In the world of baseball, a number of specialized terms and abbreviations are used to evaluate and measure player performance. One such statistical term is WHIP, an acronym which stands for “Walks plus Hits per Innings Pitched”. This is a traditional measure used in baseball to assess the effectiveness of a pitcher.

In simpler terms, WHIP is a statistic that quantifies the number of baserunners a pitcher has allowed per inning pitched. This means it calculates both the hits and walks a pitcher allows, thereafter dividing them by the total innings that the pitcher has played. This metric offers a view into how well a pitcher prevents opposing players from reaching base.

WHIP was first popularized in the early 1980s by writer and sabermetrician, Daniel Okrent. Since then, it has become a commonly used statistic in both amateur and professional baseball realms. Primarily, WHIP is included in a class of statistics known as “Defense Independent Pitching Statistics”, which aim to measure a pitcher’s performance irrespective of the fielding behind that pitcher.

In calculating WHIP, walks and hits are combined because they are the two primary ways that a batter reaches base against the pitcher, excluding errors and hit-by-pitches. Additionally, the value is typically reported to two decimal places, such as 1.15 or 1.23, to enhance its meaningfulness.

Lower WHIP values are generally better, indicating that a pitcher is proficient at preventing batters from reaching base. Because a pitcherâ€™s job is to prevent runners from reaching base, a low WHIP is desirable as it offers a good assessment of a pitcher’s effectiveness.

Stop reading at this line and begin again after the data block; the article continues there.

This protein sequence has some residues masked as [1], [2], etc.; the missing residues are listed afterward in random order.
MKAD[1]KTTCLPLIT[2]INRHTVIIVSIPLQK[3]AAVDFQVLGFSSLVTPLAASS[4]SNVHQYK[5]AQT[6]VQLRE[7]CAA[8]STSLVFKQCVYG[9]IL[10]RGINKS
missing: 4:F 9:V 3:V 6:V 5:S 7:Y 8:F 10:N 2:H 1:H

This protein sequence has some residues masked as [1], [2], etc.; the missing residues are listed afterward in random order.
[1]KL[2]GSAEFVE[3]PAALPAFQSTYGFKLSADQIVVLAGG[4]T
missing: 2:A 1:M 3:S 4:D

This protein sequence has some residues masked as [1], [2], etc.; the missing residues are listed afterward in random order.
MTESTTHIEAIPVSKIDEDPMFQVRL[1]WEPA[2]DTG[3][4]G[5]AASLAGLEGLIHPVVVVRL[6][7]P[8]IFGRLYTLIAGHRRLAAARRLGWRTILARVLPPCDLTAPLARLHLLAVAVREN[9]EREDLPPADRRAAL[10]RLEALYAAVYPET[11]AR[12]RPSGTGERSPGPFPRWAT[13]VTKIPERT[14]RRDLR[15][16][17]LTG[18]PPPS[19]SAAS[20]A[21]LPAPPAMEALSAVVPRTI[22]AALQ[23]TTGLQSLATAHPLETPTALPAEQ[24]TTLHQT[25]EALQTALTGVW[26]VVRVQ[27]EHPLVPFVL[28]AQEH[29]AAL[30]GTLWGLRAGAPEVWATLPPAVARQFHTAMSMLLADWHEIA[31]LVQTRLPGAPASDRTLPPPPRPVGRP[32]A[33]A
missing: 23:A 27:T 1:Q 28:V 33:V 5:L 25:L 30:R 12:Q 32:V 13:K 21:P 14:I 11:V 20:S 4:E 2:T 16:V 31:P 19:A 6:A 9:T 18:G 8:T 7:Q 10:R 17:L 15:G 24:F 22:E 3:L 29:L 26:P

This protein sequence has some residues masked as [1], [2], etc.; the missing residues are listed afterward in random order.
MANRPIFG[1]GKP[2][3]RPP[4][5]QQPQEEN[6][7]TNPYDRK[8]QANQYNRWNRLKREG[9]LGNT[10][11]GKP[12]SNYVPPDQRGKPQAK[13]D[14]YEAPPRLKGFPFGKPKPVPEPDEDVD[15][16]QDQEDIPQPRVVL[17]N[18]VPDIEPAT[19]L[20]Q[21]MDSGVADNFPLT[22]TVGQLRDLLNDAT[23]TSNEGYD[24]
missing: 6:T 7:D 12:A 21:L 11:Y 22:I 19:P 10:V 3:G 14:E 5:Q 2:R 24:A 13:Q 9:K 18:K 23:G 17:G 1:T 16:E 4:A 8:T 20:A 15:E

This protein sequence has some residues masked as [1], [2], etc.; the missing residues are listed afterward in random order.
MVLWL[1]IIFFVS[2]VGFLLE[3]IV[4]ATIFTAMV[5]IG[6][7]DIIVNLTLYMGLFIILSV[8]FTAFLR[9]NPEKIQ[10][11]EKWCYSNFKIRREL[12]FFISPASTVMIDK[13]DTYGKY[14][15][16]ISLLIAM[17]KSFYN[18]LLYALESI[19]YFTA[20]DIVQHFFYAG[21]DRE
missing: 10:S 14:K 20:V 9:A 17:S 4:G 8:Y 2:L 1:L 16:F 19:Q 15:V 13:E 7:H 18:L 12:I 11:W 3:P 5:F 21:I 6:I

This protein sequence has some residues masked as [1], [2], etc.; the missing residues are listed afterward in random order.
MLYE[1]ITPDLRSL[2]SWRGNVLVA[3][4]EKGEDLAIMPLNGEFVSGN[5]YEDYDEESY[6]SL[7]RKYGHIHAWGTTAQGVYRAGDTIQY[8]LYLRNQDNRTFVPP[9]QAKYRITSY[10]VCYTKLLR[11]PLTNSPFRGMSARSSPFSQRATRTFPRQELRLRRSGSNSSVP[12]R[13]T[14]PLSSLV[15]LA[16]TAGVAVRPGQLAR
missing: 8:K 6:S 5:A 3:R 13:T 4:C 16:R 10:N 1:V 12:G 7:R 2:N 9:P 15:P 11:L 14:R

For instance, if a pitcher has a WHIP value of 1.00, it means they, on average, allow one player (whether by hit or walk) to reach base per inning pitched. Great pitchers often have a WHIP value lower than 1.00, implying they let less than one batter reach base per inning on average.

In terms of benchmark, the Major League Baseball average WHIP tends to hover between 1.30 and 1.40, and WHIP values below 1.20 are considered excellent. The lowest single-season WHIP in MLB history is 0.7373, achieved by Addie Joss in 1908.

In conclusion, WHIP in baseball is a significant statistical measure that helps to evaluate a pitcher’s performance by assessing their capability to prevent batters from reaching base. It forms a crucial part of the statistical framework used in the sport and is often used in conjunction with other pitching statistics to get a comprehensive picture of a pitcher’s effectiveness.